20 June 2012

Experiment: Battery Profiling


Most of us probably purchase batteries with little regard to the brand.  We may purchase whatever is cheapest at the time; we may get a particular brand out of loyalty; we may have just had better luck with one particular brand.  Is there actually any difference between them, though?

I had an experience that  indicates there is, though it may not manifest itself in ways that are apparent to the general consumer.  On a sounding rocket experiment, we had trouble with a particular power supply.  Some investigation revealed that the brand of battery in the supply had problems if it was squeezed in a particular way, shorting out the battery internally.  After taking a few batteries apart, we found that they were, in fact, constructed with slight differences.  How those differences affect performance can be examined using a technique that is ideally suited to a microcontroller.

Here's the idea: run a battery through a particular configuration and monitor its voltage throughout.  In this experiment, I'll keep it simple, but you could easily come up with all kinds of scenarios and configurations in which to compare different batteries.  This demonstration uses only the two major brands, in the AAA form factor, and compares the voltage profile over the lifetime of the batteries at equal current draws.  This is done by having two matched resistors (as measured by a multimeter) draining each battery.  If there is any difference between the two brands, it will be seen by a different discharge rate over time.  Four samples are run, using two resistance values.  Each run uses one of each brand, to eliminate temperature differences.  Two samples are taken at each resistance, swapping the circuits for the two brands in each.  The batteries purchased were selected to have the same expiration date marked on the packages.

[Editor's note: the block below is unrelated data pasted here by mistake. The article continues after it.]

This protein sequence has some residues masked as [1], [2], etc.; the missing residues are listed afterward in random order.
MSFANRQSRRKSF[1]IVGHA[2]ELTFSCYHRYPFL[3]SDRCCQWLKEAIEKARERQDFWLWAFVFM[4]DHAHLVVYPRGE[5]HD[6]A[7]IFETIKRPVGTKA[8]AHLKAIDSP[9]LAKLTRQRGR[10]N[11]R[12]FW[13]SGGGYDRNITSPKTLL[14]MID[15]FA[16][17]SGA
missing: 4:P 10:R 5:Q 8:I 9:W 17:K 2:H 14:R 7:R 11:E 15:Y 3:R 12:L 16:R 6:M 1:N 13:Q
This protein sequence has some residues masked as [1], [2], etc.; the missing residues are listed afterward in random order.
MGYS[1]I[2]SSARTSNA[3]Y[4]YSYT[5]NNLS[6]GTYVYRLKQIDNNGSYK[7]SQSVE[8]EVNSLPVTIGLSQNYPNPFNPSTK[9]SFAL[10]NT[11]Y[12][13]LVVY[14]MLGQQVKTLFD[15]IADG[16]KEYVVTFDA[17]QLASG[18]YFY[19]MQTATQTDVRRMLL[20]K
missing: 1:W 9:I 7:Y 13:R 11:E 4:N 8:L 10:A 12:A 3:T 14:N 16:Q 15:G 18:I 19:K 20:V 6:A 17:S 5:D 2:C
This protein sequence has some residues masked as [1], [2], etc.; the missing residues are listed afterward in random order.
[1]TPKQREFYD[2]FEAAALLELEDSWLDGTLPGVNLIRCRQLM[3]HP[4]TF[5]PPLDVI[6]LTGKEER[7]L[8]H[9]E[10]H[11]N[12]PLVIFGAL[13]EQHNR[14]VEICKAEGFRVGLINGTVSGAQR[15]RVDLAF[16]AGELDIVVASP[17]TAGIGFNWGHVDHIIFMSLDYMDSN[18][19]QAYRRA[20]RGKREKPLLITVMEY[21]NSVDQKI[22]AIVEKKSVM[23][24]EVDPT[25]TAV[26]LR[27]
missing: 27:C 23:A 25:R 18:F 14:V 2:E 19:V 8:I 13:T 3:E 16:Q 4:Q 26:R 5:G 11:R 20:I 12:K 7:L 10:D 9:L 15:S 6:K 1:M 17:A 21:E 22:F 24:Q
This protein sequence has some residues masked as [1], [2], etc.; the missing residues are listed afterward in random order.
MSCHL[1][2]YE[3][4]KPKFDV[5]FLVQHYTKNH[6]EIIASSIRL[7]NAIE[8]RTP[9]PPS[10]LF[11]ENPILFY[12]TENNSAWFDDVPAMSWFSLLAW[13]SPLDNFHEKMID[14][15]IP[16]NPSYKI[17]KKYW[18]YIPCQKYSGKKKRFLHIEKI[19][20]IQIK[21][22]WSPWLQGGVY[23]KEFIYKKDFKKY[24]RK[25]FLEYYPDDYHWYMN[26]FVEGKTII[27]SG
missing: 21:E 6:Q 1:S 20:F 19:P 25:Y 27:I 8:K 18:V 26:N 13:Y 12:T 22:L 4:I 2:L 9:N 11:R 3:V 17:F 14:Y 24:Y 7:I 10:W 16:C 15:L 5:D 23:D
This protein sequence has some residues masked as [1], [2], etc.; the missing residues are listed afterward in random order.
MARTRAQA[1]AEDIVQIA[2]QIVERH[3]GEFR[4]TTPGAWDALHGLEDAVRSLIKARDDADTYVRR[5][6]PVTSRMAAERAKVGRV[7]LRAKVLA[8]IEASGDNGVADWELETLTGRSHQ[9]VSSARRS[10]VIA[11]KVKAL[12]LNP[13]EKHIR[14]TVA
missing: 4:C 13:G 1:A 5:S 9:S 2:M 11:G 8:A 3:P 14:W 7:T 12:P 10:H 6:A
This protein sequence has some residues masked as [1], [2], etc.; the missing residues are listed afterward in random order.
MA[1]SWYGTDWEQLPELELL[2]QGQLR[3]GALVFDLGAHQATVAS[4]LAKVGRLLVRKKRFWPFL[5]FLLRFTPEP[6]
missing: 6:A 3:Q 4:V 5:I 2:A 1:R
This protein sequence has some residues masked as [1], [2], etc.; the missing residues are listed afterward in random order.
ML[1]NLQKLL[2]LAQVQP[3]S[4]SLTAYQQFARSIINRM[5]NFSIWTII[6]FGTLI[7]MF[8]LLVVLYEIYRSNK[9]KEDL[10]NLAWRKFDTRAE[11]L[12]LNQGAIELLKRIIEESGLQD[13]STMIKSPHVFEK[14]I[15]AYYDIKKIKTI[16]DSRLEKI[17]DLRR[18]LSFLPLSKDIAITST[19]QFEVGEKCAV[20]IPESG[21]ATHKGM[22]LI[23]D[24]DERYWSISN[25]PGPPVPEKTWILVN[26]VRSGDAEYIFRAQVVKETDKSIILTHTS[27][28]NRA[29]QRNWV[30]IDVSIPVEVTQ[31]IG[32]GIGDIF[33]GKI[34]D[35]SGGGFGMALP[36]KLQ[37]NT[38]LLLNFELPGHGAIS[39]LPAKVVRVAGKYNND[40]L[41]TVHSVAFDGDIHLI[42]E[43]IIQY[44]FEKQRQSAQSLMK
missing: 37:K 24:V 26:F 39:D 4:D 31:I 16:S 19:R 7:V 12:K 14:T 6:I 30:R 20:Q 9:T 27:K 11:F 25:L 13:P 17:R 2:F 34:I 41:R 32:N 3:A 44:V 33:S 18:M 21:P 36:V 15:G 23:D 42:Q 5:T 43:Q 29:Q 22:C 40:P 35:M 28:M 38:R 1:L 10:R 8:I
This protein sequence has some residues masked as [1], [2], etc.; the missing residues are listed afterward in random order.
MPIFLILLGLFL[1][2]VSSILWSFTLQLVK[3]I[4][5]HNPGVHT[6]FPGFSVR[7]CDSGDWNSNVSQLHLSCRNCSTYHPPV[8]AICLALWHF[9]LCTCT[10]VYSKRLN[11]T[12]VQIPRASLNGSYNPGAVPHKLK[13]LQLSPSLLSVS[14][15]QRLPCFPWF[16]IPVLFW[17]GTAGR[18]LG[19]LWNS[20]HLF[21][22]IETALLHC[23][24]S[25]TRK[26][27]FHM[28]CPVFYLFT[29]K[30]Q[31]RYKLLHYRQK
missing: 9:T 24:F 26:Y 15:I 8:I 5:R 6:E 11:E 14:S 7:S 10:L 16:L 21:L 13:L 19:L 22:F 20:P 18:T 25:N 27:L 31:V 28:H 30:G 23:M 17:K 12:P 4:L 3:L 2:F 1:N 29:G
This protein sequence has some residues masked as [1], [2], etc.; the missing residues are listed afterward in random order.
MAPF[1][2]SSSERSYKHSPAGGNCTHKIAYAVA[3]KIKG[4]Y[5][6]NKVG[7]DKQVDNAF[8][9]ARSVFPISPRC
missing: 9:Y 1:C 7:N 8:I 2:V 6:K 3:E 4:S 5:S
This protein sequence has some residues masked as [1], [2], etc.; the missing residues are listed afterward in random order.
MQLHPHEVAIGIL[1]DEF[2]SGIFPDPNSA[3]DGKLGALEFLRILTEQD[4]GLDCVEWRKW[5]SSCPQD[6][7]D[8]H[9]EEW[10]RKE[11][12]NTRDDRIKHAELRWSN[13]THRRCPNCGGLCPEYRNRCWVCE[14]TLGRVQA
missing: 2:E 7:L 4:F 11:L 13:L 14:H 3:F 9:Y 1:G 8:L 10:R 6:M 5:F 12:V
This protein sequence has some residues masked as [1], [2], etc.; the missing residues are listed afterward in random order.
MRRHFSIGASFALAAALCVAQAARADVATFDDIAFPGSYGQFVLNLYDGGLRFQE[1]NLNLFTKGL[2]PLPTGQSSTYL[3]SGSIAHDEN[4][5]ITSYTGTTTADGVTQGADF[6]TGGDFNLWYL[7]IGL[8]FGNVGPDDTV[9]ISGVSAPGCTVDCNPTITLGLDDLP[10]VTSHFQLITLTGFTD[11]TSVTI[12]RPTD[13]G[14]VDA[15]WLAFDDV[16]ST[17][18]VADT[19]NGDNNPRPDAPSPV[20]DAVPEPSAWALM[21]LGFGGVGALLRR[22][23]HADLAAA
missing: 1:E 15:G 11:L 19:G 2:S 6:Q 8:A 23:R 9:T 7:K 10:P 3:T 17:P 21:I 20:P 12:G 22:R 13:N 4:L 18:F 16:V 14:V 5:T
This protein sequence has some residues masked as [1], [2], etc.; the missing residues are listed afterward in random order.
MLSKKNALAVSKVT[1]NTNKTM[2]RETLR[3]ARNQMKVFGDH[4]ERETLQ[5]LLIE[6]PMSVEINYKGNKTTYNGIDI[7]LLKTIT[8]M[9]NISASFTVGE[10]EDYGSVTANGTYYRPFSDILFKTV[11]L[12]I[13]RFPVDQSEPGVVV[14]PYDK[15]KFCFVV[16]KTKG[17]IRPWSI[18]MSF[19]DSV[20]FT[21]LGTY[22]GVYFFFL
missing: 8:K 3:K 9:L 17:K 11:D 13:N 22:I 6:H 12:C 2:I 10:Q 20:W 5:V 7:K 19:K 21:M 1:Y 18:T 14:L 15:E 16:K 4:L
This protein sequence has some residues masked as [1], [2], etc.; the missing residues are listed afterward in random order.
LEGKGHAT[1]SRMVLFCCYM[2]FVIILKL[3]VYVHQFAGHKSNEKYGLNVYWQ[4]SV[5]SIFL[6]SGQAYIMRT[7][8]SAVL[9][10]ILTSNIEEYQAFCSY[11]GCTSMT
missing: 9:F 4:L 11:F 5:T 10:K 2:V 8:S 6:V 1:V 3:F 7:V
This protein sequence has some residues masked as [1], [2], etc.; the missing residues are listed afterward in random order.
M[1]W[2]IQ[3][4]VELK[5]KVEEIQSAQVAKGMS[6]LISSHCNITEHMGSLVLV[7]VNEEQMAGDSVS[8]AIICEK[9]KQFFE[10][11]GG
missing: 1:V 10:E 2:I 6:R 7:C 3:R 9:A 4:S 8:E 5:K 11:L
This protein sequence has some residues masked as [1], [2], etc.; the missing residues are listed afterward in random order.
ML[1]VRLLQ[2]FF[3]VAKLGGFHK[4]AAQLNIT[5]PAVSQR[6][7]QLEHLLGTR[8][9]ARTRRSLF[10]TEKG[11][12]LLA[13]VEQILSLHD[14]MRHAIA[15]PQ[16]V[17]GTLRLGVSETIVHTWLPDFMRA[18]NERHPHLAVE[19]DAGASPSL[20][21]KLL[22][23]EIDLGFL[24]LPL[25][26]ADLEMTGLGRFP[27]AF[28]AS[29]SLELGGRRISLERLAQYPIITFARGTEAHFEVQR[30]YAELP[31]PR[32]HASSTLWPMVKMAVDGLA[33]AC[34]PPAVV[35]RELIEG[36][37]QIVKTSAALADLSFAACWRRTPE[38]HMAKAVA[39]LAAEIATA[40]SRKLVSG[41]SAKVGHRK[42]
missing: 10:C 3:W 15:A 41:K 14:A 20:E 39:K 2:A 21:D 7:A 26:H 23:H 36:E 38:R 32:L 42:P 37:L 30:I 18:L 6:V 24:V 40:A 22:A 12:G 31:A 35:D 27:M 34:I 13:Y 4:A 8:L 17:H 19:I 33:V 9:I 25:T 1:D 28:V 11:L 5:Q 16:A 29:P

Searching online, we find that many people have done a similar experiment, though typically done in ways that are more subjective, such as putting different brands in identical flashlights, see which one gets dim first. Using a microcontroller, we can measure the actual voltage at the battery at specified intervals to get a picture of how the energy is drained from the battery over time.

MSP430 Peripherals Used

  • TimerA with interrupts: Continuous mode, interrupts at CCR0, CCR1, and TAR Rollover
  • ADC10 with interrupts: Sequence Mode, Single Conversion
  • Software UART (Full-Duplex)

Equipment Needed

  • LaunchPad with 32 kHz crystal
  • MSP430G2231 (or any device with ADC10)
  • Computer that can be left on for a few days
  • Multimeter
  • Breadboard
  • 2 single AAA battery holders
  • 2 150 Ω, 1/4 W Resistors
  • 2 33 Ω, 1/4 W Resistors
  • DPST Toggle Switch, rated at least 0.5 A @ 6 V
  • Various Wires

Experiment Design

Schematic for Battery Profiler
The circuit is quite simple: R3, R4, and the LED on P1.6 are built into the LaunchPad.  Q1 is soldered to the LaunchPad and used solely to calibrate the DCO; if this is already done, Q1 is optional.  Remove the jumpers for the Rx, Tx, and LED on P1.0 from the LaunchPad, and jumper Rx to P1.4, Tx to P1.5.

R1 and R2 are matched to be equal resistance, measured with a multimeter.  S1 is a DPST or DPDT toggle switch.  Note that you must use P1.1 and P1.0 to use Sequence Mode for the ADC10 module.

The code for the MSP430G2231 is found in battery_profiler.c.  Most of this code should be straightforward for anyone who has followed through Tutorial 18.  There are a few things to point out, though: